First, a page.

RW Forum SIx – 3.30 – 4.00

16768707273303

Comments

  • Carl DCarl D ✭✭✭
    carterusm wrote (see)

    Ricky - I have been quite surprised how both you and Carl have been so tired after your races when, as you say, you have churned out some great 22 milers and felt ok the next day. I guess I will understand more when I eventually finish a marathon. 

     

     

    Carter - no doubt Spoons will be able to put this better than I ever could. LSR's give you valuable time on your feet and by taking them slow (particularly the 22mile one) get you out there for close to the time you hope to achieve in the marathon. This must help the mind as it is conditioned for the time you must run on race day. However on race day, you up the pace and you run much faster. While you inject some race pace miles into the LSR's close to race day, you do not do 20 miles at race pace in training. So as Ricky says the race does not start until mile 20 by which time you are knackered anyway. Another 6 miles on top of this is what leaves you really tired for days / weeks after Must be because you delve deep into the reserves to get to the finish line. It is why so many people struggle through those last 6 miles and get injured / walk just to get there. This is why all training plans have you do very little the first week after a marathon amd then have you doing recovery runs for the next 2/3 weeks.

    But despite all of this we all come back for more. image

  • Carl  - I always say a marathon is as close us blokes will get to experiencing the level of pain/discomfort as that of childbirth... In a similar fashion you soon forget the pain & effort and before you know it you are doing it again!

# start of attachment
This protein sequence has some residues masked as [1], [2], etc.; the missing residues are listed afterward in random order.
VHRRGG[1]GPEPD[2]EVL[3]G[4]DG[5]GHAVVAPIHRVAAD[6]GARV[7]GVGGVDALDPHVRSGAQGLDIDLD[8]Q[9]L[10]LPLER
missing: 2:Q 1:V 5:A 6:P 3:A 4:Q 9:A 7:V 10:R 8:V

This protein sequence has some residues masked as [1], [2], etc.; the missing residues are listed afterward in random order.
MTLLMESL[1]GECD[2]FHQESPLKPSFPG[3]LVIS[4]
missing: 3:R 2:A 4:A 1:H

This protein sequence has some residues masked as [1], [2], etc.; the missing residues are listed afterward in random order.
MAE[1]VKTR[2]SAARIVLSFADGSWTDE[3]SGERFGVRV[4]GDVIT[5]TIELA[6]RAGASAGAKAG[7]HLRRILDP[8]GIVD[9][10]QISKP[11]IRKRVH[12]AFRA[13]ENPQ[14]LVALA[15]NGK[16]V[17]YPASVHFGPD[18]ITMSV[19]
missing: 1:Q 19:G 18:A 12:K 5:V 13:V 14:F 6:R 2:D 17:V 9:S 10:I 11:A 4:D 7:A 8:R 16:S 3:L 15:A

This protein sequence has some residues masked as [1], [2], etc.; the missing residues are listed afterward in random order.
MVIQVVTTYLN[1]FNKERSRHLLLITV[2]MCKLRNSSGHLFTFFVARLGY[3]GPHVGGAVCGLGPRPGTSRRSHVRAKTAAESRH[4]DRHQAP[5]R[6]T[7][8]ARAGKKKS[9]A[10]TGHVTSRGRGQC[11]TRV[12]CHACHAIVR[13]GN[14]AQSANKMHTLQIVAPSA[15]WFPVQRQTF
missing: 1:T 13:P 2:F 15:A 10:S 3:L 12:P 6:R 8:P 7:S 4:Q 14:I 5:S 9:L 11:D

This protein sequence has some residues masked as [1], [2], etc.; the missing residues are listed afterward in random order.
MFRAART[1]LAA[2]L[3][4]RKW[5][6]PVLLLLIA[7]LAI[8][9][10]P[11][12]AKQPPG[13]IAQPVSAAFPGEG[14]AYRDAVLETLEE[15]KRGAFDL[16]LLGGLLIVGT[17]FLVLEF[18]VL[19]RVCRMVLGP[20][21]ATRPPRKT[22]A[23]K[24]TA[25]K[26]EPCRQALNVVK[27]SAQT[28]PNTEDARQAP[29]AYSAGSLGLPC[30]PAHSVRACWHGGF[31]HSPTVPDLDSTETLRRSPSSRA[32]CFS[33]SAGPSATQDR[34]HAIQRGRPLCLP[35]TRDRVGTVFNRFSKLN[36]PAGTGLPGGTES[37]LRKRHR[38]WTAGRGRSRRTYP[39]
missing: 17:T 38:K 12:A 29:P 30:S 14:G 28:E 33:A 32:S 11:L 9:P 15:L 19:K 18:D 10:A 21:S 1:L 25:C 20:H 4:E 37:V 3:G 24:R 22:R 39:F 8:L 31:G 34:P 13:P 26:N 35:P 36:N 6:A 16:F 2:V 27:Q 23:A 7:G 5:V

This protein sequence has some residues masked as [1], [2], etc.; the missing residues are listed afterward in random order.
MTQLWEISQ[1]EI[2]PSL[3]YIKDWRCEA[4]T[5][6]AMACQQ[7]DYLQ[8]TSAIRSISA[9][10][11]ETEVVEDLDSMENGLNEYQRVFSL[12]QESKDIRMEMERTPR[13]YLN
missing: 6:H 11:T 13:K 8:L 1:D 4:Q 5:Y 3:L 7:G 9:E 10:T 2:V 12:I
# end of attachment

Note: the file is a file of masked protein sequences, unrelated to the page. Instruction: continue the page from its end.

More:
* dons tin hat and awaits female perspective backlash*

  • Carl DCarl D ✭✭✭

    Ricky - you are very brave indeed, clearly still suffering from heatstroke image

  • carterusmcarterusm ✭✭✭

    Ricky - you are also forgetting how tough it can be when we get man flu........

  • Big_GBig_G ✭✭✭
    carterusm wrote (see)

    Big_g - apologies for me being so rubbish but I thought you were racing in London, which race did you run ? And what is your home race ?

     

    I did North Dorset Village Marathon on Sunday.  It's a small (400-runners) marathon but it comes highly recommended by my club and a few people on here.  It is a great marathon but at a totally different scale to London, but extremely well run (regular 5K water stations, 2 water stations where bottles were given out, 2 sponge stations, 2 personal drink stations and 3 or 4 fuel stations).  I'd say it's a fair course (i.e., not too hilly, but nicely undulating) but the heat did me on Sunday.

    Torbay is my home course.  My PB was at Bideford which is cracking course and I know a lot of people who get their PB there.  I wouldn't say that Torbay is set up for a PB and as it is towards the end of June it can be hot.  There is a beer tent at the end though image

    I did do London in 2010 and have entered the ballot for 2014, but I wasn't running the race this year.

  • Big_GBig_G ✭✭✭
    Ricky W wrote (see)

    Big G - you will absolutely crack sub 4 based on your half & 10k times. My half  5 weeks ago was also 1:42 and my 10k two weeks ago was substantially slower than yours @ 46.20. So based on that you deffo will go sub 4!


    The Half 1:42 was a fair time on a fair course in March, but the 10K I'd say doesn't really count as the first 2K was down hill!  That was also in March and I think is probably more like a 45min time.  I just used it as a fast training session for this marathon.